Depending on the age, size and type of dog that you have as well as the amount of physical exercise and overall health condition of the pet, different foods may be more or less beneficial. It is important to carefully monitor the quality of food that you buy for your pet as well as how the pet responds to the food, no matter what type you select. Often the highest priced foods are not nutritionally better than the more mid-range priced dog foods however the very low priced foods are typically of poor quality and not nutritionally or economically a good deal. The reason that lower priced foods are not a good nutritional choice is simply because they are made from the cheapest ingredients. These are a lot of by-products and fillers, neither which contribute nutritionally to the dog. The reason they are not a better price in the long run is also due to the filler used in the food. This bulking agent expands in the dog's digestive tract, resulting in more elimination of waste, noticeable at yard clean-up time. Feeding poor quality food will also lead to the dog actually eating more to try to get the nutrition needed for their metabolism. Feeding very low quality, low cost food also results in more vet visits, which are far more expensive than simply providing a better quality daily food.
There are three main commercially available types of foods. There are also specialty diets such as the BARF or bones and raw food diet that may be available commercially in pre-portioned and frozen packages or may be made entirely fresh by the pet owner on a daily basis. For purposes of this discussion the three major commercial types of foods will be discussed including the pros and cons of feeding each variety.
Canned food is a favorite for many people simply because it is seems more natural and appealing to humans, plus dogs typically love it. Even very finicky eaters such as the toy breeds will eagerly run to their feed dish when canned food is on the menu. There are some situations where canned food is ideal for dogs, although most vets recommend avoiding canned food for average, healthy dogs of any size or breed.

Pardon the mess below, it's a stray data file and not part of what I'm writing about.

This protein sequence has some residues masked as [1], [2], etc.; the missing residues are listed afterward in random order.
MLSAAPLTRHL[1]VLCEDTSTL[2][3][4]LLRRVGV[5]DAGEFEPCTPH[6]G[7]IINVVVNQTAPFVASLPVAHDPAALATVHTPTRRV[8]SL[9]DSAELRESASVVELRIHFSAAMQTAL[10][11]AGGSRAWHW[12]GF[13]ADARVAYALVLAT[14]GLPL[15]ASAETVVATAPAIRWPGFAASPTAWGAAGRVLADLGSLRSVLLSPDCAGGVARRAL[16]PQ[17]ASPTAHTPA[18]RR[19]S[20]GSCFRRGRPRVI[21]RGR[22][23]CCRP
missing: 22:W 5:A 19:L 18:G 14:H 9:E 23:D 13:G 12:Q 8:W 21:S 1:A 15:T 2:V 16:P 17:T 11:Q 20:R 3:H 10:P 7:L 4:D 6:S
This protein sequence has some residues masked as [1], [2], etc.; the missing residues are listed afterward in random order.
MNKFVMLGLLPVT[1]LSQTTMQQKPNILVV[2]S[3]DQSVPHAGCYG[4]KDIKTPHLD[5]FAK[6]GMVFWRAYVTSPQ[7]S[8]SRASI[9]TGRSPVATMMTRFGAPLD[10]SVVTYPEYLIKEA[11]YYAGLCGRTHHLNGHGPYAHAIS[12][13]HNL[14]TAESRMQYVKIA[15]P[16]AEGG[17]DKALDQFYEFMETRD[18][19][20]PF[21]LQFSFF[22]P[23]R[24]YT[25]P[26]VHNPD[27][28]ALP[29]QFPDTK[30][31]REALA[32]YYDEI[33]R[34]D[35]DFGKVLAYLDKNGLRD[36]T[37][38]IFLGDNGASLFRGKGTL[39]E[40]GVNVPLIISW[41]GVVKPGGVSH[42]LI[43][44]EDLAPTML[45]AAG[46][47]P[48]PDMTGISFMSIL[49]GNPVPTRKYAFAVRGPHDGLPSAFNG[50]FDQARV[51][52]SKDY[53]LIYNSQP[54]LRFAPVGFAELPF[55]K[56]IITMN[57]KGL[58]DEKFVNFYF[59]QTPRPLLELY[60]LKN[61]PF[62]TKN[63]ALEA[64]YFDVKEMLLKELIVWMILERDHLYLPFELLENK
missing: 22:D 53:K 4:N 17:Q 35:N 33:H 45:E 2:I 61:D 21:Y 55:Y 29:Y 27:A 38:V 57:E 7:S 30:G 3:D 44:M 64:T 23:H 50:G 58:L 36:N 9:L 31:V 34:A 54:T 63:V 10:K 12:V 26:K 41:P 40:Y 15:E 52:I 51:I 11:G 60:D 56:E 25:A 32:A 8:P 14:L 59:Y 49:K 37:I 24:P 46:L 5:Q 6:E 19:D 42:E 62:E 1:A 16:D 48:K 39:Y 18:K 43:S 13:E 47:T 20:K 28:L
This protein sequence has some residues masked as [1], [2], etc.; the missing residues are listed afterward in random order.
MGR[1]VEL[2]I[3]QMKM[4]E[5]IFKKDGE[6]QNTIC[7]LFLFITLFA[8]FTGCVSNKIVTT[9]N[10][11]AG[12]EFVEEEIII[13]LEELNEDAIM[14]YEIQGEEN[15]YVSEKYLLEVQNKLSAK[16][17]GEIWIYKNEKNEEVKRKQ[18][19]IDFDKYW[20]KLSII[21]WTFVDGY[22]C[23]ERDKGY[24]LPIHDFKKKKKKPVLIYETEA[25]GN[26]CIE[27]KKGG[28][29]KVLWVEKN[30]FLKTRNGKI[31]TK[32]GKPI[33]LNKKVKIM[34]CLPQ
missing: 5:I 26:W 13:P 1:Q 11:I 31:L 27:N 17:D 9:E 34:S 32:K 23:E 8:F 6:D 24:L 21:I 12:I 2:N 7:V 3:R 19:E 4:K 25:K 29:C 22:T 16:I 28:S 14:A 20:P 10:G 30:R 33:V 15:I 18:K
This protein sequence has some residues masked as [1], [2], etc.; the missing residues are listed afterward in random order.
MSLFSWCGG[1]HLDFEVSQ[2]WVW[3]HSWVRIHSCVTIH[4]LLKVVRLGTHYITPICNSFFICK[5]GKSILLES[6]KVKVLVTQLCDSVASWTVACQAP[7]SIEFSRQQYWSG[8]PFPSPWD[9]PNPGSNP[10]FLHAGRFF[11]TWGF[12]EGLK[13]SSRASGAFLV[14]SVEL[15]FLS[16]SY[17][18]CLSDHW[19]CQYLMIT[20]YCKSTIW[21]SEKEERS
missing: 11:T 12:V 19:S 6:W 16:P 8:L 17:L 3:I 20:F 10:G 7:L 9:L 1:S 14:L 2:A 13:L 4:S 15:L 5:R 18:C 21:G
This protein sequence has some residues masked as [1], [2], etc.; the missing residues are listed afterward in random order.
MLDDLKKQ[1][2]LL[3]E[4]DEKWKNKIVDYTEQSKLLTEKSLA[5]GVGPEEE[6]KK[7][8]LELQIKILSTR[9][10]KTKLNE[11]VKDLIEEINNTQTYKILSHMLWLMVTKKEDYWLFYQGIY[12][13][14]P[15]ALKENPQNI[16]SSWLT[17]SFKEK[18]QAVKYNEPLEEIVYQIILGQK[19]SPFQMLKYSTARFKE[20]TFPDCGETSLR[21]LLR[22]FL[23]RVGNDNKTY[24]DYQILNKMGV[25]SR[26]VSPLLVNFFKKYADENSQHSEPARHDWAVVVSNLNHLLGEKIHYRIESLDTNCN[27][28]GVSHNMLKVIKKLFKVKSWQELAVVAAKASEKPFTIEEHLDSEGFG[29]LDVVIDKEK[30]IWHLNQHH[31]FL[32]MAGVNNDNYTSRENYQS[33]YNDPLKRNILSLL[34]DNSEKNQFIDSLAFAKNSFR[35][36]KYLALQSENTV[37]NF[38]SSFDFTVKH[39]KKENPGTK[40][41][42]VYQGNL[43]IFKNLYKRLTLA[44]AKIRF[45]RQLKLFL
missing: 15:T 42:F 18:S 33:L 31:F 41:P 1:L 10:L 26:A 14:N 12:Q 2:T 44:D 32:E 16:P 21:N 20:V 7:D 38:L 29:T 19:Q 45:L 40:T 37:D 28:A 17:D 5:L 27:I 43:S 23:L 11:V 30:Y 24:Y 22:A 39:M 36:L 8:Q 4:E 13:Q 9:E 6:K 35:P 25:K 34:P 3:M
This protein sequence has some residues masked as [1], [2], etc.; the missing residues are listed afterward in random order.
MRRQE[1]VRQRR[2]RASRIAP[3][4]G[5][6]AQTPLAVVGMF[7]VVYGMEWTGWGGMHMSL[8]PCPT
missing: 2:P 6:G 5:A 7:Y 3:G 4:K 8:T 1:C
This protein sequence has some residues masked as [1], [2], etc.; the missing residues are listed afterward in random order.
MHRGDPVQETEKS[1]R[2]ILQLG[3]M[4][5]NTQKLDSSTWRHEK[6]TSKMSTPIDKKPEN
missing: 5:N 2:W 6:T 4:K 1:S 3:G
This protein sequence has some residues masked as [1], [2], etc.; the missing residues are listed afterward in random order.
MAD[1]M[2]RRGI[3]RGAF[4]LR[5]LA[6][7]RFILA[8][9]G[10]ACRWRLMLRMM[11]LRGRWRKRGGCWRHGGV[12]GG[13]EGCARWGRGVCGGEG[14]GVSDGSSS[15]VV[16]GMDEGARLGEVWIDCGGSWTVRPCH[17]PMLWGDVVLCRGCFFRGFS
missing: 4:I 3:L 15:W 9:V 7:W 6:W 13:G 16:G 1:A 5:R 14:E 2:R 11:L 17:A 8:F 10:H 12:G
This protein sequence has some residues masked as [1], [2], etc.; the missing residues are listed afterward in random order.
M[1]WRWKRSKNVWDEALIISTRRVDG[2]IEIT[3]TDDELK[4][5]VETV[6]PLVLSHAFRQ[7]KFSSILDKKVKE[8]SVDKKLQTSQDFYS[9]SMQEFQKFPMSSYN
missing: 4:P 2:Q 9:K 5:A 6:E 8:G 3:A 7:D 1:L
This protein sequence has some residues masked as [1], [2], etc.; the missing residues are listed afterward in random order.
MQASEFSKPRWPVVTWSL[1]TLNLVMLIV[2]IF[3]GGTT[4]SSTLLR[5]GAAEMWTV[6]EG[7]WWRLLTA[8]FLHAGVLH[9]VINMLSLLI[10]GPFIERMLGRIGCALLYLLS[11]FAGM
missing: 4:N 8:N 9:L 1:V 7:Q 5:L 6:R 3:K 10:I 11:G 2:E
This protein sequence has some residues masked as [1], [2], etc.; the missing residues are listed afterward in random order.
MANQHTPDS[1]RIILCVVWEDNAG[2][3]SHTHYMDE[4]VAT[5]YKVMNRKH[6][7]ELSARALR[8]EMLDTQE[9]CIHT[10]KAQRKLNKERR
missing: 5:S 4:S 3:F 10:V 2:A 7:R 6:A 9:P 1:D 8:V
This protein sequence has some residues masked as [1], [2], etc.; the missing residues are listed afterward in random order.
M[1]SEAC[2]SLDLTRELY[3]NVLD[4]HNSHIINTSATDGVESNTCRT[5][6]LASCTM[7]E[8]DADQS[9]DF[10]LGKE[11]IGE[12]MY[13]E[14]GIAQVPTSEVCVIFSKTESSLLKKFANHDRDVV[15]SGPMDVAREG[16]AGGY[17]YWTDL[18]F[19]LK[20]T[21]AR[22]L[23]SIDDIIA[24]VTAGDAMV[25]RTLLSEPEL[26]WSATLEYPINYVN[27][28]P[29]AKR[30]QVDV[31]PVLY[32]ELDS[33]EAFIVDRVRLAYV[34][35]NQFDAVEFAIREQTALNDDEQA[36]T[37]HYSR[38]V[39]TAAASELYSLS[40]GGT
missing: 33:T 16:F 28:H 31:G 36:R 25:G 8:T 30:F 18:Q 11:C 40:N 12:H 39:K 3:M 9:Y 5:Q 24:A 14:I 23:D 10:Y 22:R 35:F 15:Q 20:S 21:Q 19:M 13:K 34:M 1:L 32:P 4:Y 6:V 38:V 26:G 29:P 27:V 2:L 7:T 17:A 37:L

Canned food can be ideal for starting puppies out on solid foods. Kibble or dried food, unless softened, is just too difficult for little puppy teeth to break down, so canned food can be mixed with milk to form a thick slurry that puppies can learn to lap from a dish. After they have switched to this mixture then softened dried food can be mixed with the canned food until they have made the transition to dry.
Older dogs or dogs that are recovering from an illness or surgery can often benefit from a good quality canned dog food. Avoid anything that is labeled as "dinner" as this has the lowest amount of actual meat protein in the canned food. Like with puppies, these dogs should be fed some combination of dried and canned food.
The biggest issues with canned food include dental problems that can result from feeding only canned food as there is no abrasion of the food on the teeth to remove build-up, as well as the sheer volume of food that would need to be fed for a larger breed of dog. Canned foods are very difficult to actually determine how much nutrition your dog is getting. There are some very good, balanced canned food available but be sure to talk to your vet before switching or starting your dog on canned food.
Semi-moist foods have many of the same problems as the canned foods. They are very high in moisture and are typically sold in pouches with the food in a gravy or liquid. As with canned, semi-moist foods are highly appealing to dogs but are not always nutritionally good for the pets. They do have a far higher amount of additives and preservatives than either canned or dry food and are typically recommended only for short term feeding periods such as food transitions and illness and recovery.
Semi-moist foods tend to be a favorite of owners of small and toy breeds of dogs. Very often toy and small breeds become very stubborn about what they will and will not eat and once started on semi-moist may be very hesitant to go back to dry kibble. Dogs eating a diet of only semi-moist foods or canned foods are more likely to become obese due to the high caloric factor of these foods and poor portion control on the part of the owner. If you are feeding only semi-moist be sure to talk to your vet about just how much you should be feeding your dog.
Although not that appealing to humans, a good, premium dog kibble is nutritionally balanced and all that a dog really needs. The cheaper varieties are mostly grain products such as corn meal and are largely undigested by the dog, simply passing through their system with no nutritional benefit. A premium dog food will have a protein content of 21% for normal, healthy dogs and a higher protein for puppies and pregnant and lactating females. It is important to note that large and giant breed puppies should not be fed the high protein dog foods unless under the advice of a vet.
Dry food is recommended for all types of dogs and with new options for pet owners there is a great selection on the market. There are specialty dry foods for dogs with food allergies, tiny and small dogs, obese dogs, senior dogs and dogs with diabetes. There are also performance foods with higher protein and fat contents for working dogs. Occasionally an extremely finicky eater will simply refuse to switch to a dry kibble, so owners may have to become very creative with the diet to ensure the dog gets his or her nutritional needs met.
Feeding dry food based on manufacturers recommendations in consultation with your vet is considered to be the best possible option for your dog. Always watch how your dog responds to the food, but avoid constantly changing dog food brands, types and styles as this can lead to serious digestive problems.